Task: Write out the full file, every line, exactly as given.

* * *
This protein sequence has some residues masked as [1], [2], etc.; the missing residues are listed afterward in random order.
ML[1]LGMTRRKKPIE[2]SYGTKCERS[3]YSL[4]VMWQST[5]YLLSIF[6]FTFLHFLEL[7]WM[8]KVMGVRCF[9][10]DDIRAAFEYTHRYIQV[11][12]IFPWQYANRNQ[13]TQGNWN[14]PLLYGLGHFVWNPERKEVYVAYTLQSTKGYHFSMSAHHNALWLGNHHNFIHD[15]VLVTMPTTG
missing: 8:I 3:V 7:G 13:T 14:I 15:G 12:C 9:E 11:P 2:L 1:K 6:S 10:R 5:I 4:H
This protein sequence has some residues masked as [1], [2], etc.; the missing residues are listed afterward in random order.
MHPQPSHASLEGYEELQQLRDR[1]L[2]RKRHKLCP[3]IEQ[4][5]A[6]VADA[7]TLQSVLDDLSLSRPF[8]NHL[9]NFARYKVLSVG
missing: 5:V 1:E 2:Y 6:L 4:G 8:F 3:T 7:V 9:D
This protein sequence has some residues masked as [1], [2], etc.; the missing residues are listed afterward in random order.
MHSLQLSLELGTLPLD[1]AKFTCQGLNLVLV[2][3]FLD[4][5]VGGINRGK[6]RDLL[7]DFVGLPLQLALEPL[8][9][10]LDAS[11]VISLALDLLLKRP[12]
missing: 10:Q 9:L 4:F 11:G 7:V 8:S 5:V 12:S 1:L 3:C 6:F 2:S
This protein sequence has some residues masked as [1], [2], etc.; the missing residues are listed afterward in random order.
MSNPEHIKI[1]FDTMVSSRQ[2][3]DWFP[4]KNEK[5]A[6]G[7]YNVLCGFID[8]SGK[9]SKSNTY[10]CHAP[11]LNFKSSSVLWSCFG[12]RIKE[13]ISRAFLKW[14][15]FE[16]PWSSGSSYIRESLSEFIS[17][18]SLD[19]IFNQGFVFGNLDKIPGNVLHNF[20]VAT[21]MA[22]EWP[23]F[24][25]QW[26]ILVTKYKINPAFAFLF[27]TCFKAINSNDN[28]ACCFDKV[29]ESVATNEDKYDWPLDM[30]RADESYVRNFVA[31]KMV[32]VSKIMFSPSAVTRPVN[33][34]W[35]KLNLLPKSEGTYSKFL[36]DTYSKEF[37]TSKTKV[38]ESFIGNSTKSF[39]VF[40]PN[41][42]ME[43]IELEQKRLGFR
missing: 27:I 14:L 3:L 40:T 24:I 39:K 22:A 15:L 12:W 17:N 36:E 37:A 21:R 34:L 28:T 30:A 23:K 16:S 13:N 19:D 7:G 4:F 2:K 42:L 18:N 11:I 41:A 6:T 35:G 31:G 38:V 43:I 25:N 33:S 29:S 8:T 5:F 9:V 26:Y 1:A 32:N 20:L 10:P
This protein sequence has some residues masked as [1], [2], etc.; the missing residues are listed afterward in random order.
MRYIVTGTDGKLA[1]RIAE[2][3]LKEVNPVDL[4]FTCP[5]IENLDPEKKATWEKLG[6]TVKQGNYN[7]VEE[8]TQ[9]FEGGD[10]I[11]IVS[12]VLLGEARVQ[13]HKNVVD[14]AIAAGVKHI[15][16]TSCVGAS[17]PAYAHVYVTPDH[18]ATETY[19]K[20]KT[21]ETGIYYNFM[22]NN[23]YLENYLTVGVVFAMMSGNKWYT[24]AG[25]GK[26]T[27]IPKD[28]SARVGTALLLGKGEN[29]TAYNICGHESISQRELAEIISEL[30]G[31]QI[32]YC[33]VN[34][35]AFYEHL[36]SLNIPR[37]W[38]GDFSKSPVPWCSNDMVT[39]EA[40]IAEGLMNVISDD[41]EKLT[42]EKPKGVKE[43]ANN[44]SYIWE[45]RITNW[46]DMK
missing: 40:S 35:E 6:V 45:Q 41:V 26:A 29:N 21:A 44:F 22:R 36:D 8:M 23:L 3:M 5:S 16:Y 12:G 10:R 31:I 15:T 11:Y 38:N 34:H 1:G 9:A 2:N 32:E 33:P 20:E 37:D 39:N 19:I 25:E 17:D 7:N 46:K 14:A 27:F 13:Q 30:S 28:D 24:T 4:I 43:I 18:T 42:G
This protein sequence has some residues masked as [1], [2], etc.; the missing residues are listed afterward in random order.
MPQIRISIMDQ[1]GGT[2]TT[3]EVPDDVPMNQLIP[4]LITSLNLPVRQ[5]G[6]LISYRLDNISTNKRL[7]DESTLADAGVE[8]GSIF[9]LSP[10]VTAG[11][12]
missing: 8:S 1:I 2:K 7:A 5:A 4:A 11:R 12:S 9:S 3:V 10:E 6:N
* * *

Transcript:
This protein sequence has some residues masked as [1], [2], etc.; the missing residues are listed afterward in random order.
ML[1]LGMTRRKKPIE[2]SYGTKCERS[3]YSL[4]VMWQST[5]YLLSIF[6]FTFLHFLEL[7]WM[8]KVMGVRCF[9][10]DDIRAAFEYTHRYIQV[11][12]IFPWQYANRNQ[13]TQGNWN[14]PLLYGLGHFVWNPERKEVYVAYTLQSTKGYHFSMSAHHNALWLGNHHNFIHD[15]VLVTMPTTG
missing: 8:I 3:V 7:G 13:T 14:I 15:G 12:C 9:E 11:P 2:L 1:K 6:S 10:R 5:I 4:H
This protein sequence has some residues masked as [1], [2], etc.; the missing residues are listed afterward in random order.
MHPQPSHASLEGYEELQQLRDR[1]L[2]RKRHKLCP[3]IEQ[4][5]A[6]VADA[7]TLQSVLDDLSLSRPF[8]NHL[9]NFARYKVLSVG
missing: 5:V 1:E 2:Y 6:L 4:G 8:F 3:T 7:V 9:D
This protein sequence has some residues masked as [1], [2], etc.; the missing residues are listed afterward in random order.
MHSLQLSLELGTLPLD[1]AKFTCQGLNLVLV[2][3]FLD[4][5]VGGINRGK[6]RDLL[7]DFVGLPLQLALEPL[8][9][10]LDAS[11]VISLALDLLLKRP[12]
missing: 10:Q 9:L 4:F 11:G 7:V 8:S 5:V 12:S 1:L 3:C 6:F 2:S
This protein sequence has some residues masked as [1], [2], etc.; the missing residues are listed afterward in random order.
MSNPEHIKI[1]FDTMVSSRQ[2][3]DWFP[4]KNEK[5]A[6]G[7]YNVLCGFID[8]SGK[9]SKSNTY[10]CHAP[11]LNFKSSSVLWSCFG[12]RIKE[13]ISRAFLKW[14][15]FE[16]PWSSGSSYIRESLSEFIS[17][18]SLD[19]IFNQGFVFGNLDKIPGNVLHNF[20]VAT[21]MA[22]EWP[23]F[24][25]QW[26]ILVTKYKINPAFAFLF[27]TCFKAINSNDN[28]ACCFDKV[29]ESVATNEDKYDWPLDM[30]RADESYVRNFVA[31]KMV[32]VSKIMFSPSAVTRPVN[33][34]W[35]KLNLLPKSEGTYSKFL[36]DTYSKEF[37]TSKTKV[38]ESFIGNSTKSF[39]VF[40]PN[41][42]ME[43]IELEQKRLGFR
missing: 27:I 14:L 3:L 40:T 24:I 39:K 22:A 15:L 12:W 17:N 36:E 37:A 21:R 34:L 28:T 30:A 23:K 16:S 13:N 19:D 7:G 4:F 2:K 42:L 18:N 11:I 41:A 6:T 35:G 31:G 38:V 43:I 25:N 33:S 29:S 8:T 5:F 9:V 26:Y 1:A 32:N 20:L 10:P
This protein sequence has some residues masked as [1], [2], etc.; the missing residues are listed afterward in random order.
MRYIVTGTDGKLA[1]RIAE[2][3]LKEVNPVDL[4]FTCP[5]IENLDPEKKATWEKLG[6]TVKQGNYN[7]VEE[8]TQ[9]FEGGD[10]I[11]IVS[12]VLLGEARVQ[13]HKNVVD[14]AIAAGVKHI[15][16]TSCVGAS[17]PAYAHVYVTPDH[18]ATETY[19]K[20]KT[21]ETGIYYNFM[22]NN[23]YLENYLTVGVVFAMMSGNKWYT[24]AG[25]GK[26]T[27]IPKD[28]SARVGTALLLGKGEN[29]TAYNICGHESISQRELAEIISEL[30]G[31]QI[32]YC[33]VN[34][35]AFYEHL[36]SLNIPR[37]W[38]GDFSKSPVPWCSNDMVT[39]EA[40]IAEGLMNVISDD[41]EKLT[42]EKPKGVKE[43]ANN[44]SYIWE[45]RITNW[46]DMK
missing: 40:S 35:E 6:V 45:Q 41:V 26:A 29:N 21:A 44:F 22:R 36:D 8:M 23:L 3:M 5:S 16:Y 12:G 10:R 31:I 15:T 11:Y 38:N 34:H 1:G 9:A 2:N 32:E 33:P 20:E 37:D 39:N 19:I 25:E 17:D 7:N 46:K 14:A 27:F 13:Q 30:S 28:D 24:T 4:I 43:I 18:T 42:G
This protein sequence has some residues masked as [1], [2], etc.; the missing residues are listed afterward in random order.
MPQIRISIMDQ[1]GGT[2]TT[3]EVPDDVPMNQLIP[4]LITSLNLPVRQ[5]G[6]LISYRLDNISTNKRL[7]DESTLADAGVE[8]GSIF[9]LSP[10]VTAG[11][12]
missing: 8:S 1:I 2:K 7:A 5:A 4:A 11:R 12:S 9:S 3:V 10:E 6:N